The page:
MIT Reports to the President 1994-95

Research Laboratory of Electronics

The Research Laboratory of Electronics (RLE), the Institute's oldest interdisciplinary research laboratory, was founded in 1946 as the natural evolution of the wartime MIT Radiation Laboratory. Initially, RLE was formed to bring together interests in physics and electrical engineering to work on problems in electromagnetic radiation, circuits, and specialized vacuum tubes. Over the years, RLE's research interests have branched out in many directions, and in fact several of these interests have precipitated the formation of additional laboratories. Research within RLE is conducted by approximately 55 faculty members who are affiliated with the Departments of Electrical Engineering and Computer Science, Physics, Chemistry, Materials Science and Engineering, Aeronautics and Astronautics, and Linguistics. During the past year, approximately 200 graduate students and 75 undergraduates have worked on research projects within RLE. Major support is derived from the Joint Services Electronics Program (JSEP) of the Army, Navy, and Air Force; other Defense Department agencies; the Department of Energy (DOE); the National Science Foundation (NSF); the National Institutes of Health (NIH); and the National Aeronautics and Space Administration (NASA). In addition, many research projects are funded through industry and private foundations. Although RLE has a very heterogeneous character, its organization is composed of two major thrusts and several smaller focus areas. One major thrust is centered on electronics and optics, and the other is centered on language, speech, and hearing. Each of the smaller focus areas often has substantial overlap with other research in RLE.

In the following remarks, several research highlights from 1994 are briefly mentioned. The interested reader can obtain further information from RLE Progress Report No. 137, which describes research activities during calendar year 1994.


Materials And Fabrication

Professor Jesús del Alamo continues his exploration of the physics of high-power millimeter-wave InAlAs/InGaAs double heterostructure field-effect transistors on InP. These designs are intended to exhibit both high speed and high power, which are difficult to achieve simultaneously. Recently, a new device model for these transistors has been completed, which helps to ensure first-time success in circuit designs that use these devices. Professor Leslie Kolodziejski is concentrating on the fabrication of photonic band-gap crystals, which can provide three-dimensional waveguides at integrated-circuit scales within semiconductors. These waveguides are designed to transmit ultrashort optical pulses at a wavelength of a few microns. The goal is 1.55 microns in order to correspond to optical fiber transmission.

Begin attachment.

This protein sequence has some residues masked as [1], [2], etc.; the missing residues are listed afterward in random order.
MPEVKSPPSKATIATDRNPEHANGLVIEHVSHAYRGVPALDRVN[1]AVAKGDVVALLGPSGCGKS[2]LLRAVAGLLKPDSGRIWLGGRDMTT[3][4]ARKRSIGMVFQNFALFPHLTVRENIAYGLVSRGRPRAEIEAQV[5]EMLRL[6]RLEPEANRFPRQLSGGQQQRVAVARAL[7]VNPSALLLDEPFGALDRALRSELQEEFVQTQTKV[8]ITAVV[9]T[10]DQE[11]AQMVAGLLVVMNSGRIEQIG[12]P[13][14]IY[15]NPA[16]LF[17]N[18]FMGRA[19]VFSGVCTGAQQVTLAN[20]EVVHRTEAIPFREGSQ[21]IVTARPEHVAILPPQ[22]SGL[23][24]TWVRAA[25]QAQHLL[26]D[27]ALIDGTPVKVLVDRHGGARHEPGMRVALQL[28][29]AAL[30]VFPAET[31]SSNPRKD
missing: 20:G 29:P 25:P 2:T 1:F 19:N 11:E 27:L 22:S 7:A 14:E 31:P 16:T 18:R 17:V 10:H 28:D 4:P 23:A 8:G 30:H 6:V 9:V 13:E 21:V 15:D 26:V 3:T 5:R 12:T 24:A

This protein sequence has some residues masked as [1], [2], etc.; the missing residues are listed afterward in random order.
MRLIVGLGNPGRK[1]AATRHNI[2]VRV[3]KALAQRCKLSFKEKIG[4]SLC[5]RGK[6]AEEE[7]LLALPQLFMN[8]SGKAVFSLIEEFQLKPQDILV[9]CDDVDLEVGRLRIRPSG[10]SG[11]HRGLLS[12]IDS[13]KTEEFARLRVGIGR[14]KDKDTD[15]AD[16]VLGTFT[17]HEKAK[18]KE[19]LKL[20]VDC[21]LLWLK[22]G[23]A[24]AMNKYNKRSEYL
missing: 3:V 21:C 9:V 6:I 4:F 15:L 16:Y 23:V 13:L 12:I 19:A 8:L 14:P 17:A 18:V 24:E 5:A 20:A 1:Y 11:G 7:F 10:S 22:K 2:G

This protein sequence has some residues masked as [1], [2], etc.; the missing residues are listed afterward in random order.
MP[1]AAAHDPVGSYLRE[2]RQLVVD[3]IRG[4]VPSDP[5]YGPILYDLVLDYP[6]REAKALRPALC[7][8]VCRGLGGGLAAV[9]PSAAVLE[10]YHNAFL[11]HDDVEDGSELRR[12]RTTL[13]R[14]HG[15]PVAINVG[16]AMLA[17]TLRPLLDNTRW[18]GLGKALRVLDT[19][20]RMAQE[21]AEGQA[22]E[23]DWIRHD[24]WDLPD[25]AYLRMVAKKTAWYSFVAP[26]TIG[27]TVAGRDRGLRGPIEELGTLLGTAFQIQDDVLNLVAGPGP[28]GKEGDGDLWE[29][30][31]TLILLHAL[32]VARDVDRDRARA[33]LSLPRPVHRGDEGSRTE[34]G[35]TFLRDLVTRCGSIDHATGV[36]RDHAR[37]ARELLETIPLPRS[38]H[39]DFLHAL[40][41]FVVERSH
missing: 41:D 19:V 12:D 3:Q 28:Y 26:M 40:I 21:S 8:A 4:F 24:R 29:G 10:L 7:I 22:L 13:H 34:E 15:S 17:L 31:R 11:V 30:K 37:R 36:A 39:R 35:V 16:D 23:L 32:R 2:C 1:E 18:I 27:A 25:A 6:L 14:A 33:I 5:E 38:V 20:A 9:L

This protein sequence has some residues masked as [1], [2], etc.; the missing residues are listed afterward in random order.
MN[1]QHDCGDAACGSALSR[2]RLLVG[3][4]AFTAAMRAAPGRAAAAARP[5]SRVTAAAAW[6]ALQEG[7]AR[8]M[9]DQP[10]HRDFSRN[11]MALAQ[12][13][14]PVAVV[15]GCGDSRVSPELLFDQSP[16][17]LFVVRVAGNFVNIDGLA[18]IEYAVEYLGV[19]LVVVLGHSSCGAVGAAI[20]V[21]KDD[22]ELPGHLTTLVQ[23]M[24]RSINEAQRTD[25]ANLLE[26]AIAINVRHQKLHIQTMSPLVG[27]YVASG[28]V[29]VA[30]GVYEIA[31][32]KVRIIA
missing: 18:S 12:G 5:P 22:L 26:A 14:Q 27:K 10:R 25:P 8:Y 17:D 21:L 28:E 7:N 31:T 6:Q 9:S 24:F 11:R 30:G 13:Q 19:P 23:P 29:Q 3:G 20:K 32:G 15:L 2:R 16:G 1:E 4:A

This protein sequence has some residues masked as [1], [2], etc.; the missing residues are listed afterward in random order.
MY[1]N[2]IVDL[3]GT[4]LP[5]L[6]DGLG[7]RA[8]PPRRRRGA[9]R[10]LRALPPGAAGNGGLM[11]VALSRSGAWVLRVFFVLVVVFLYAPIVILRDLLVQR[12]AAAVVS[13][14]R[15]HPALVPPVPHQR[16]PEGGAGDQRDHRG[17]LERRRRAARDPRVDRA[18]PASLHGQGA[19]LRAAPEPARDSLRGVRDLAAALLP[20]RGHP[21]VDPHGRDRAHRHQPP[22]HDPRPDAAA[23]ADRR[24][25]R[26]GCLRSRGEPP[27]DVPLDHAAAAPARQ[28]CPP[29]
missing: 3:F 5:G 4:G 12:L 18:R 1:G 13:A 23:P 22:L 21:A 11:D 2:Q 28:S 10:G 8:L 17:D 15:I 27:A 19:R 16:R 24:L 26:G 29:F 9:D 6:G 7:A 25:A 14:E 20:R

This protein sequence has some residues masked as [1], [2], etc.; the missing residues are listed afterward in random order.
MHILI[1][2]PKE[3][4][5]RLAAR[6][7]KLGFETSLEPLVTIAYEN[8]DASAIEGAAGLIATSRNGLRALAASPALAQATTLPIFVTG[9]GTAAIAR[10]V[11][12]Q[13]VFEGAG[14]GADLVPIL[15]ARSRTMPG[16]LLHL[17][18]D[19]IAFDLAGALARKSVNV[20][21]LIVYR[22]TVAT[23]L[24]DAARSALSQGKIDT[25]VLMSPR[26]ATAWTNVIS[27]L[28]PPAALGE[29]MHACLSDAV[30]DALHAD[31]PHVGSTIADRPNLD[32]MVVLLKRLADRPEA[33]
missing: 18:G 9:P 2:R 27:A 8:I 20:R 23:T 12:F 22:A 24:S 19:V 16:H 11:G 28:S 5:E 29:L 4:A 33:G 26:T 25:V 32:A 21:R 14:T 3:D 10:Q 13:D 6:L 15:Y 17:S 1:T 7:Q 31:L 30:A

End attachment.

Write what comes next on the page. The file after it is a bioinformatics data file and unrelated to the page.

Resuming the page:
Quantum-Effect Devices

In order to produce useful circuits, Professor Marc Kastner is concentrating on techniques to produce single-electron transistors that operate at or near room temperature. Recently, sample devices with island capacitances of a few ato-farads have been achieved, which are capable of operating in this temperature regime. Professor Henry Smith has utilized a combination of interferometric lithography, spatial phase-locked electron-beam lithography, x-ray lithography, and reactive ion etching to achieve optical filters for waveform-division multiplexing. These will be essential components in high-capacity, all-optical networks.

Optics And Devices

Recognizing that ultrahigh-bit-rate optical transmission requires high-bit-rate buffers and memories, Professor Hermann Haus has developed an optical fiber-loop memory that stores one gigabit of data. Further work at Lincoln Laboratory has increased this capacity to 50 gigabits. Professor James Fujimoto has further developed the technique of optical coherence tomography to diagnose and manage a variety of ophthalmic diseases, especially those of the retina. These techniques may be used for noninvasive "optical biopsy," eliminating the need to excisionally remove specimens. These techniques also suggest that coronary artery morphology can be diagnosed with significantly higher resolution than standard intraluminal ultrasound. Professor Qing Hu continues to develop electronic devices that operate above 100 gigahertz with response times less than 10 picoseconds. These devices exploit intersubband transitions in lateral and vertical quantum-well devices. Professor Hu has also developed new micromachining techniques for miniature horn antenna structures, which are fabricated using standard planar technology. These can be easily combined in a focal-plane array on a single wafer, and can provide significantly improved spatial resolution for many applications such as remote sensing.

Surfaces And Interfaces